A challenge that Father Martin can no longer dodge
Father James Martin, SJ, a very talented writer and publicist, has spent the past year energetically pleading for a change in the Church’s approach to homosexuality, most notably in his book, Building Bridges. Martin is clearly dissatisfied with the current state of Catholic teaching on the issue. Yet when he is accused of undermining Church teaching, he angrily rejects the charge, claiming that his views are completely in line with existing doctrine.
This stance is confusing, to say the least. And Father Martin’s rhetorical tactics add to the confusion. Although he says that he hopes for a “conversation” on Catholic attitudes, he does not actually engage his critics’ arguments; he habitually attributes any criticism to “homophobia,” thus effectively shutting off debate on the merits of those criticisms. When he is challenged to affirm his acceptance of official Catholic teaching on the immorality of homosexual acts—as expressed in the Catechism, for instance—the loquacious Martin suddenly goes silent.
So how can an honest critic engage Martin in debate? Princeton’s redoubtable Robert George has done his utmost, with a searching analysis of Martin’s claim that his views conform with Church teaching. George’s essay is a model of gentlemanly scholarship; he goes to great lengths to treat Martin with respect, even with friendship, and to give Martin’s arguments the most sympathetic reading he can manage. For all his efforts, though, in his bid to explain how Martin can claim to be fully orthodox, this is the best that George can manage:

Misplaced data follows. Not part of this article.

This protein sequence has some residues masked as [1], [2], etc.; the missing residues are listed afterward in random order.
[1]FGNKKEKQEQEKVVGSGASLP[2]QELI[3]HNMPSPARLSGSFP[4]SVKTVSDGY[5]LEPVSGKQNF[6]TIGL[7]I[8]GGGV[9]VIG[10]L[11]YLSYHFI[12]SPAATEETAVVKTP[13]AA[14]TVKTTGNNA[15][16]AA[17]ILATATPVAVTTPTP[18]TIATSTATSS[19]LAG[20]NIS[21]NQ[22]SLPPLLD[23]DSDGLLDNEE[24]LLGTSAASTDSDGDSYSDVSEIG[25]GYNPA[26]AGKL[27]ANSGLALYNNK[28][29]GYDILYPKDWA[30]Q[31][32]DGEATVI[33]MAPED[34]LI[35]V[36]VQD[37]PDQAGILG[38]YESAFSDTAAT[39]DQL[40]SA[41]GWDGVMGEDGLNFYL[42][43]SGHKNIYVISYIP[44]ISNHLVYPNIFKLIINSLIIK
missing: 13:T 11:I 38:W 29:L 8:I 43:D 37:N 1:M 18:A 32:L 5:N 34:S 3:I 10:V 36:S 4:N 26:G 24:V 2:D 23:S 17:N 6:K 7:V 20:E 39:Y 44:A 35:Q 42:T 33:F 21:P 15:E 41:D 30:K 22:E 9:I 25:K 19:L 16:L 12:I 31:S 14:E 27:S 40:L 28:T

Still, I think a case can be made that, whatever Fr. Martin is doing, he is not exactly lying.
Stretching to the limit of his considerable powers, George does put forward one possible way to defend Martin’s claim that he accepts the teachings of the Church. It is not a compelling defense; George indicates some of its weaknesses, and makes it clear that if indeed this is the defense that Martin has in mind, he would welcome further debate. But that debate can’t take place unless Martin either confirms that George is right, or offers some other plausible explanation for his claim to orthodoxy.
So now the ball is in Father Martin’s court. He won’t find a more courteous interlocutor than Robert George. If he is sincere in his professed desire for a “conversation,” he will not have a better opportunity. (Indeed I suspect this was George’s reason for writing this essay: to leave Martin with no excuse for continuing to dodge a debate.)
And if Father Martin does not accept the challenge, I wonder whether even Robert George will be able to convince anyone that, in his repeated public calls for free and open debate on the topic of homosexuality, Martin “is not exactly lying.”
All comments are moderated. To lighten our editing burden, only current donors are allowed to Sound Off. If you are a donor, log in to see the comment form; otherwise please support our work, and Sound Off!